The Movie: South Park: Bigger, Longer and Uncut, 1999 (Trey Parker, Matt Stone, & Pam Brady, screenwriters; Trey Parker, dir.)
Who says it: Trey Parker as the voice of 4th grader Eric Cartman
The context: Cartman and his friends have just learned a whole new vocabulary from the R-rated Terrance & Phillip movie, Asses of Fire.
How to use it: To note the corrupting influence of popular culture on your values system.
The Internet Movie Database says this movie contains 399 profane words, 128 offensive gestures and 221 acts of violence. The day it came out, I gave myself and my assistant, Sara, the afternoon off, and we snuck off to Tenleytown to see a matinee. Never let it be said that I neglected Sara's professional development; now she works on Capitol Hill, and she needs that vocabulary.
This week's reading list seems a little long, even to me. I blame the insomnia, which I know is probably an early sign of seasonal depression... but the calendar says spring is only 10 days away, and my calendar (decorated with American flags and photos of soldiers) would not lie.
So this week, I read:
Kate Atkinson, Case Histories. This book deserves all the praise it's gotten, and I'll throw in a little more. Ex-police inspector turned private eye Jackson Brodie takes on three apparently unrelated cases in Cambridge: the disappearance of a toddler 30 years earlier, the unsolved murder of a young legal secretary, and the disappearance of a young woman whose mother had killed her father 20 years before. What sets this book apart is the loving attention Atkinson pays to even her most minor characters: nothing is wasted, everything is connected, and Atkinson brings it all to an unlikely but entirely justified happy ending. Loved this book, loved it loved it loved it.
Randy Wayne White, Dead of Night. I read an advance copy, and the author had warned me that it was a mess, even missing entire paragraphs. So I should probably hold off on commenting until I read the finished book... Randy White is dear to me, and I'm a fan of this series, which stars marine biologist and ex-covert operative Marion "Doc" Ford. Doc Ford is probably the closest successor to John D. MacDonald's Travis McGee. I will say that the villains in this book -- bio-terrorists -- are his most frightening yet, and the fact that Randy wrote half the book after a hurricane wrecked his house is nothing short of heroic.
M. Scott Peck, Glimpses of the Devil. This is that book about demonic possession I mentioned earlier in the week. Dr. Peck mentioned his involvement in two exorcisms in an earlier book, People of the Lie; this book provides detailed histories of both cases. I'm not sure who the audience for this book is. It's unlikely to convince anyone who doesn't believe in the possibility of demonic possession, and it doesn't seem to be targeted to mental health professionals. Although Peck keeps his tone deliberately measured, even dry, it all felt a little voyeuristic to me.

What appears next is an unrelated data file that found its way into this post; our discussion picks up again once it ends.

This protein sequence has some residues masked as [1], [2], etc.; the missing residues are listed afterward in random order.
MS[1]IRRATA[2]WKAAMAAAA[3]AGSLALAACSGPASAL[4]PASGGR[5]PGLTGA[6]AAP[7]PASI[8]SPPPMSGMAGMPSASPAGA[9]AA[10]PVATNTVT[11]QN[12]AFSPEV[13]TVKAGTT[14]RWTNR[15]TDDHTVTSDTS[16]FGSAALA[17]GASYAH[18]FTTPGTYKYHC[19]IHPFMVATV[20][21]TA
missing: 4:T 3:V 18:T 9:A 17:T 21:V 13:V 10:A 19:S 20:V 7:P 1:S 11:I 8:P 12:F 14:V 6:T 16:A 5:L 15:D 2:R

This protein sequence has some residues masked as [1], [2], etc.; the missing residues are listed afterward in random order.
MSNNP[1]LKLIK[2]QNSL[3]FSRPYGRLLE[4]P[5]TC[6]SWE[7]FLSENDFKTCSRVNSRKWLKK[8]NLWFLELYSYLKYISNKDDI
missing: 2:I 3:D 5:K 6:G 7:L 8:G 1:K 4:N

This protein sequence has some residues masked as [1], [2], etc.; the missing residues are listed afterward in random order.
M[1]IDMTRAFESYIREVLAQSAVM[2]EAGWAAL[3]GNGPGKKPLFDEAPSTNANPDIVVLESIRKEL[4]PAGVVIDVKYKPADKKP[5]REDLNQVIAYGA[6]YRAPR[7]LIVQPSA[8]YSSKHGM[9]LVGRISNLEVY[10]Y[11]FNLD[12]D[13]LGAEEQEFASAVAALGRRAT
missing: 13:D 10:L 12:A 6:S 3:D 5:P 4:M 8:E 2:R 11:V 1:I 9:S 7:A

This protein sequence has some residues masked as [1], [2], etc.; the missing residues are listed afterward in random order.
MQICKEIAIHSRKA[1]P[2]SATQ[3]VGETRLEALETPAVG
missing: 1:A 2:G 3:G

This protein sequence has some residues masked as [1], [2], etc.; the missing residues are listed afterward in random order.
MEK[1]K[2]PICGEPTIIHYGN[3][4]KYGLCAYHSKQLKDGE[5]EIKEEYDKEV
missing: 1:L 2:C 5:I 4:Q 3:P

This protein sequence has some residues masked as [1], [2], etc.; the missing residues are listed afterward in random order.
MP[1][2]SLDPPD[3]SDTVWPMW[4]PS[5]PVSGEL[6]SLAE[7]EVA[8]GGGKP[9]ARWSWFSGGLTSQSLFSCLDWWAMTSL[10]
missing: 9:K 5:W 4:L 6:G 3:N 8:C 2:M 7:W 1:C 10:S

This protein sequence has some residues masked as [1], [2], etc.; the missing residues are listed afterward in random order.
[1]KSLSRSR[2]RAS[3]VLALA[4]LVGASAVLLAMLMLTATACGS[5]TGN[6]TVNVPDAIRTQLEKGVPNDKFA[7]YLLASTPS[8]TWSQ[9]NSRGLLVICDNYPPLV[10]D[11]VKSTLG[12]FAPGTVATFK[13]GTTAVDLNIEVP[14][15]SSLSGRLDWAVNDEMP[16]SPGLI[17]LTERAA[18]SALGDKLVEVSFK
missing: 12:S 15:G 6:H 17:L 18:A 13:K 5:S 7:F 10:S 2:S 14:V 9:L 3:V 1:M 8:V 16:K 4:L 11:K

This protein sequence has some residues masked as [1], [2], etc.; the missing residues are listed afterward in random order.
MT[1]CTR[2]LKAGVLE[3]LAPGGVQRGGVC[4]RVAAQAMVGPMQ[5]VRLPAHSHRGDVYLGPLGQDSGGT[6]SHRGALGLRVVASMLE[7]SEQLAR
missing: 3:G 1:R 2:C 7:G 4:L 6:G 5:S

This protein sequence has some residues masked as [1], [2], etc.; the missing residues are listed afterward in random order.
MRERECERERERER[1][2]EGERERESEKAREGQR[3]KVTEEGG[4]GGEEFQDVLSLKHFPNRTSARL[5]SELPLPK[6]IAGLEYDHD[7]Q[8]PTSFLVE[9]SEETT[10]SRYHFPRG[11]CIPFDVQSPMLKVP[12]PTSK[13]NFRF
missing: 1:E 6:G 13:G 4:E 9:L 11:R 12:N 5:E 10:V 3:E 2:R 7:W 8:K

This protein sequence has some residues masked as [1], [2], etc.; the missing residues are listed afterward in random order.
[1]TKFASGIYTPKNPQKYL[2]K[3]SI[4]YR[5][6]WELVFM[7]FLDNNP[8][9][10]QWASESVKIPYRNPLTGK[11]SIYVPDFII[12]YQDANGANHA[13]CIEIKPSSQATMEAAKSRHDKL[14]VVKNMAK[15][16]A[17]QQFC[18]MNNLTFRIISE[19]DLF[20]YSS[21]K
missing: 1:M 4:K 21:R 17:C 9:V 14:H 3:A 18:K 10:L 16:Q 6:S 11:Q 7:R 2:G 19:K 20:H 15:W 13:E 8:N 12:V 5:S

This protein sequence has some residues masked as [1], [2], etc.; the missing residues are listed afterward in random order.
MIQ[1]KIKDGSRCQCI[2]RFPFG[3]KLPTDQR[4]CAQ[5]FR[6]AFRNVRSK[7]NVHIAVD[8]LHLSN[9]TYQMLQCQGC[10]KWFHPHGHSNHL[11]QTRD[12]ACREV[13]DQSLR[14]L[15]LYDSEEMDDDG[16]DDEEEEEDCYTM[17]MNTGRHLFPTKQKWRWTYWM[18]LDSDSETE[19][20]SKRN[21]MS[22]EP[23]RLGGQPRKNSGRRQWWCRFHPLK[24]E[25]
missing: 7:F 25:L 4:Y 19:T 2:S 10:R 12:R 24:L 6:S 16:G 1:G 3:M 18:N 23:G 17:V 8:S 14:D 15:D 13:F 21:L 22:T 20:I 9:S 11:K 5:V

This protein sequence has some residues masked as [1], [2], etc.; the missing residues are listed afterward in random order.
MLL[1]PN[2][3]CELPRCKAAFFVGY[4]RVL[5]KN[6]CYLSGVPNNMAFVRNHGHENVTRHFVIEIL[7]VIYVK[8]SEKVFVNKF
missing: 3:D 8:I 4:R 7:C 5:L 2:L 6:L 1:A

John Rickards, Winter's End. This is the first novel I ever read just because I liked the author's blog. Former FBI agent and PI Alex Rourke returns to his hometown in northern Maine to investigate a bizarre murder: the suspect is standing over the victim with knives in his hands, but no forensic evidence ties him to the crime, and the suspect's not talking. It's a great premise, and the northern Maine setting's a courageous decision, because the author lives in England. But I had trouble with the first person, present tense narration, and I was distracted by details his editors at St. Martin's should have caught: among them, Americans say "acetaminophen," "red-haired," and "pieces," rather than "paracetamol," "ginger," and "bits." Also, I spent an entire hour wondering whether there really was a town in northern Maine where the houses were mainly brick, a detail the narrator mentions. I haven't been to northern Maine, so I don't know. It would be unusual, though.
Steve Martin, The Pleasure of My Company. What a lovely, lovely book this is -- a very short novel about Daniel Pecan Cambridge, who lives in Santa Monica as a prisoner of his many fears and compulsions. He can't step over a curb, so he crosses streets only at driveways or wheelchair cuts. He imagines an elaborate love affair with a realtor he can't bring himself to talk to. He enters a pie company's essay contest explaining how he is the Most Average American. But life takes a hand, and Daniel discovers that kindness is repaid and love is possible, even for him. I checked this out of the library, but I need to own a copy of it for myself. So do you. So does everyone.